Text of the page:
Friday, August 01, 2008

P(Recession) on Intrade

CNN has the story of the latest news release on the slower than expected 1.9% annual growth rate. Intrade (pictured above) responded by increasing the probability of recession by 4.5% (up to 23.5%), however this represents a swing of just 2.5% from the price 48 hours ago. These are thin markets, so the previous drive up may have been some analysts at the BEA ahead of the announcement. That is pure 100% speculation, but I would do it if I was them.

Regardless, 1.9% economic growth is still far from the negative numbers needed to be called a recession by the Intrade definition, so over 20% still seems pretty high from my standpoint. However, I am not yet putting my money where my mouth is and trading (until I start getting some paychecks from the new job). For me, the big concern is the areas of growth and decline:
The increase in real GDP in the second quarter primarily
reflected positive contributions from exports, personal
consumption expenditures (PCE), nonresidential structures,
federal government spending, and state and local government
spending that were partly offset by negative contributions
from private inventory investment, residential fixed
investment, and equipment and software. Imports,which are
a subtraction in the calculation of GDP, decreased.
Nothing there sounds particularly good, as the main story seems to be investments in future productivity are declining. Keep in mind that the statement "Imports, which are a subtraction in the calculation of GDP" is a definition of an accounting relationship, not a behavioral relationship. It is definitely not the case, regardless of what Lou Dobbs tells you, that imports have made us poorer, because imports allow the other components of GDP to increase.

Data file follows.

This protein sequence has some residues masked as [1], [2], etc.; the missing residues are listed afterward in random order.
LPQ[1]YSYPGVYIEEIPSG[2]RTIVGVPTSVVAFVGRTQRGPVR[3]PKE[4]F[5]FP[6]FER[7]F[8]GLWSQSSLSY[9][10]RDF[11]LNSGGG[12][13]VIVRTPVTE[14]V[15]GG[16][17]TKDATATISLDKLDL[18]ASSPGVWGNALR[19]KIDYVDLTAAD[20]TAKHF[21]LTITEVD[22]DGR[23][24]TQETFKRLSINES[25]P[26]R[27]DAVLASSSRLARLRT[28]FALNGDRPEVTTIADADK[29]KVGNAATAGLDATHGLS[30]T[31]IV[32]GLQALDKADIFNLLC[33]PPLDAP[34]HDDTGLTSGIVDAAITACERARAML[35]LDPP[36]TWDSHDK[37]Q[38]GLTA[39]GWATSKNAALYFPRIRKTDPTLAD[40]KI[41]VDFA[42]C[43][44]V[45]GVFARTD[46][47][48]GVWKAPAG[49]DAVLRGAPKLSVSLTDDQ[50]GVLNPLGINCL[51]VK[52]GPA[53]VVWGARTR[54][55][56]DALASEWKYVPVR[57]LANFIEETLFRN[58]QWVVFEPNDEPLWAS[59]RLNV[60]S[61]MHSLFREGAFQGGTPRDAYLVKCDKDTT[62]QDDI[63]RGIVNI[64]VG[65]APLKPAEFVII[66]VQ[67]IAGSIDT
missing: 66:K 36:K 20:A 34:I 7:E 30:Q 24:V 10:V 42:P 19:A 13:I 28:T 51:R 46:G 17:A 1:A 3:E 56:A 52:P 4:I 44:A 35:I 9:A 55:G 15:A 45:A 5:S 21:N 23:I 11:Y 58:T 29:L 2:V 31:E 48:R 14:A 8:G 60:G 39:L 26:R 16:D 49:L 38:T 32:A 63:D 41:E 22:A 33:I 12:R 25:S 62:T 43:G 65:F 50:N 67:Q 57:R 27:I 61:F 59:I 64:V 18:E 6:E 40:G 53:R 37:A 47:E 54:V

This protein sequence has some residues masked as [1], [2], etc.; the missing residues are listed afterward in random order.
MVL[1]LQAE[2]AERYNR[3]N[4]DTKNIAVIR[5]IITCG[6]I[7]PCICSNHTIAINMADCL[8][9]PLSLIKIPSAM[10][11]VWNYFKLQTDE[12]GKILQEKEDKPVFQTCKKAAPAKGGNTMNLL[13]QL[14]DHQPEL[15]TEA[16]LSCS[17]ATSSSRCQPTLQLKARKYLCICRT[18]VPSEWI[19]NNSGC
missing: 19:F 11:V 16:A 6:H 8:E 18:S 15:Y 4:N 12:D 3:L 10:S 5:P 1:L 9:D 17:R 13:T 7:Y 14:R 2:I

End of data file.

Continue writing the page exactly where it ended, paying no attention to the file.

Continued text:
Thomas said...

Note that two negative quarters are not the official BEA recession definition:

In general usage, the word recession connotes a marked slippage in economic activity. While gross domestic product (GDP) is the broadest measure of economic activity, the often-cited identification of a recession with two consecutive quarters of negative GDP growth is not an official designation. The designation of a recession is the province of a committee of experts at the National Bureau of Economic Research (NBER), a private non-profit research organization that focuses on understanding the U.S. economy. The NBER recession is a monthly concept that takes account of a number of monthly indicators—such as employment, personal income, and industrial production—as well as quarterly GDP growth. Therefore, while negative GDP growth and recessions closely track each other, the consideration by the NBER of the monthly indicators, especially employment, means that the identification of a recession with two consecutive quarters of negative GDP growth does not always hold.

Justin M Ross said...

Thanks thomas, I changed the post to "Intrade definition".

SBVOR said...

The data say:
No recession.